So, Semper Femina, always woman? Well yes, but with a sting, for the words come from a longer, famous and more questionable phrase, which translates as woman is ever a fickle and changeable thing.
Which is of course a phrase from a man’s gaze, defining by absence of understanding or imposition of belief. Basically, it’s the punchline of many a smoky men’s club comedian to a bunch of blokes: women, eh? I know, right. Who can tell?
Here’s the rub though, Semper Femina, does not seek nor reflect the male gaze or the male assumption; in fact, it doesn’t include men at all. Instead it addresses friendship, love and connection, desire, need and anger, by a woman who admires and respects, and who herself has questions.
To tell these stories, Marling continues her travels on the borderlines of music, finding routes through folk, pop, rock and something like adult soul.
There’s nothing in the world at the moment quite as sensuous as the slow breathing bass of Wild Fire, with its little exploratory guitar lines and the loose echo on the drums.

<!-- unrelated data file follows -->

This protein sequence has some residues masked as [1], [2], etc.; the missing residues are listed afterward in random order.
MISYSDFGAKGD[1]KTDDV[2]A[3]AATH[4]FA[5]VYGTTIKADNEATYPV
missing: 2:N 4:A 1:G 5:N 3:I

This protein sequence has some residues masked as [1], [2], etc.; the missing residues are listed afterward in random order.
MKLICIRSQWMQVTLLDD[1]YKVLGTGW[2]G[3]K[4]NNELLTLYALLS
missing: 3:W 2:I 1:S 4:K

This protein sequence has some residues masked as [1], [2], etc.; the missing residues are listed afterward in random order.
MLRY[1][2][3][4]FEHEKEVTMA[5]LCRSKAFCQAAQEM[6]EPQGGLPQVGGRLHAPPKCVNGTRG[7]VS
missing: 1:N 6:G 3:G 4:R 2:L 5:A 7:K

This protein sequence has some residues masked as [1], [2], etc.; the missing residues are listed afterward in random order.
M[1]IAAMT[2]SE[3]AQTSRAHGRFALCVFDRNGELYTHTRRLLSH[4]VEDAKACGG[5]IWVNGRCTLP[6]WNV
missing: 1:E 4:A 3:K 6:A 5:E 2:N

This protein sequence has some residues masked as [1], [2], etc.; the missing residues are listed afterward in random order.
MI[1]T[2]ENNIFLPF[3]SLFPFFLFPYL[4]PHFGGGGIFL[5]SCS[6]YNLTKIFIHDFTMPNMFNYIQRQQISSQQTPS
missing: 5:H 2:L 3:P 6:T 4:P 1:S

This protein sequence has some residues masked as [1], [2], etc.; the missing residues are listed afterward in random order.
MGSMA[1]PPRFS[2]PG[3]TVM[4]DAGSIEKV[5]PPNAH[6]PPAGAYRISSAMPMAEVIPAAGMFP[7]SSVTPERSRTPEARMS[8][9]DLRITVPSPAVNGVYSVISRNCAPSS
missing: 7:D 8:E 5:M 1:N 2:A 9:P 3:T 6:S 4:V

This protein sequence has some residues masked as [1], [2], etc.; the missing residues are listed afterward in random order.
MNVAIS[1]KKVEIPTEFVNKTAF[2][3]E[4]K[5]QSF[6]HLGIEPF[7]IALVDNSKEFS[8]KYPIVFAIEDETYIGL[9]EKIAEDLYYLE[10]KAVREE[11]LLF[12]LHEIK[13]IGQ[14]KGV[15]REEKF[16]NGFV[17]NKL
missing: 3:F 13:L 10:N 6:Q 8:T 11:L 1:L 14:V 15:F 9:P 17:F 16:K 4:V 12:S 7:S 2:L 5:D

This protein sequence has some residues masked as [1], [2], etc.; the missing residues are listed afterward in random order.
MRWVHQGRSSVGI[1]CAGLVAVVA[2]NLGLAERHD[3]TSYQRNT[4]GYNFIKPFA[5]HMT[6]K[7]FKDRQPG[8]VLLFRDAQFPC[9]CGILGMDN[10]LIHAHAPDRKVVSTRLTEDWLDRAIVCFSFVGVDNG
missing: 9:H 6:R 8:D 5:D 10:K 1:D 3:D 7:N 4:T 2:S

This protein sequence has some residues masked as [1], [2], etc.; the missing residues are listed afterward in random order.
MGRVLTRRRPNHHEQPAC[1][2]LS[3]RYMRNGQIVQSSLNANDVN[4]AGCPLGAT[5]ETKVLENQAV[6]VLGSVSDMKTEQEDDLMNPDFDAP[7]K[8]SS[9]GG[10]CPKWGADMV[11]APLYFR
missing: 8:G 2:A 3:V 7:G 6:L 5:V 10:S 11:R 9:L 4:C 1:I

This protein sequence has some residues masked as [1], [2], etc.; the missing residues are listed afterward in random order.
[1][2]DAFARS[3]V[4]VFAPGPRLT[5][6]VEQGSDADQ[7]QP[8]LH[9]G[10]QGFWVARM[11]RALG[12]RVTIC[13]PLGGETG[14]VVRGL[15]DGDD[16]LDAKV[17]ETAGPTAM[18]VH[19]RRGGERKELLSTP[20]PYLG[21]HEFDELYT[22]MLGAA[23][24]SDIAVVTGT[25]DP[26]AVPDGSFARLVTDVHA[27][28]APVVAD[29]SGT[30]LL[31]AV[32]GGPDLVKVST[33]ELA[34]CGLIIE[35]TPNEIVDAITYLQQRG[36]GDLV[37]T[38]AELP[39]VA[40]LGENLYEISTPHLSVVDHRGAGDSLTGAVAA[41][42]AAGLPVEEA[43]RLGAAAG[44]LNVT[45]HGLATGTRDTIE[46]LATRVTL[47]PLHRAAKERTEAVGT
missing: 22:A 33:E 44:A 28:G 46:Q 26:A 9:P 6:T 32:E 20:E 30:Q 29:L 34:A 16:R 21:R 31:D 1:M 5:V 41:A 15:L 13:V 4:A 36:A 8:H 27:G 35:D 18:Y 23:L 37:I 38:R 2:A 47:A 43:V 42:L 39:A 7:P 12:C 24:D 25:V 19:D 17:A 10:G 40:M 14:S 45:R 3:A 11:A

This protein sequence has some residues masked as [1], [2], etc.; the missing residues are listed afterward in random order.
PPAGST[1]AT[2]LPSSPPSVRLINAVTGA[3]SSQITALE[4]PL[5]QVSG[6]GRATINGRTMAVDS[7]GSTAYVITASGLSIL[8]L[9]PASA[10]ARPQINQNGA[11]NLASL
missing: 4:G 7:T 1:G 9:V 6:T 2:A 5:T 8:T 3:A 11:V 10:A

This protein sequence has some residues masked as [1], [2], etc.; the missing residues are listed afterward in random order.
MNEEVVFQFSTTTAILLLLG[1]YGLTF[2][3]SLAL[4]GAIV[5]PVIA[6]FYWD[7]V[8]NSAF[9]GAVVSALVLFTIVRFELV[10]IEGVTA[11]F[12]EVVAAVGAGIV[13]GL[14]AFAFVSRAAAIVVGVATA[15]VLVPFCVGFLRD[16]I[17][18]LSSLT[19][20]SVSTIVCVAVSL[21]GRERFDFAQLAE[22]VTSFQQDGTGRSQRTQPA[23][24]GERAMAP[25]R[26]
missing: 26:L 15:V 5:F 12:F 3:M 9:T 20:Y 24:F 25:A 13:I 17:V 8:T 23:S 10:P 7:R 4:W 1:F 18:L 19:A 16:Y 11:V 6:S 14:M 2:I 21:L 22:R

Well, nothing except maybe the slinking, viscous shape of Soothing that entwines with you like a leg thrown over your exhausted, sweat-tipped body as Marling’s voice stands on the line between tense and trembling.
Semper Femina also has psych folk in the manner of Linda Perhacs, some pretty-as pop which matches Norah Jones, Texas-style electric guitar over a slow shuffle and several tracks which draw from her longstanding interest in the intimate, gently deployed manner of Nick Drake.
Most of all though, whether her voice is set inside your head, and so warm it could reheat Scott Morrison’s heart, or her melody is twisting the straightforward, Laura Marling has you on a journey of your own, man or woman.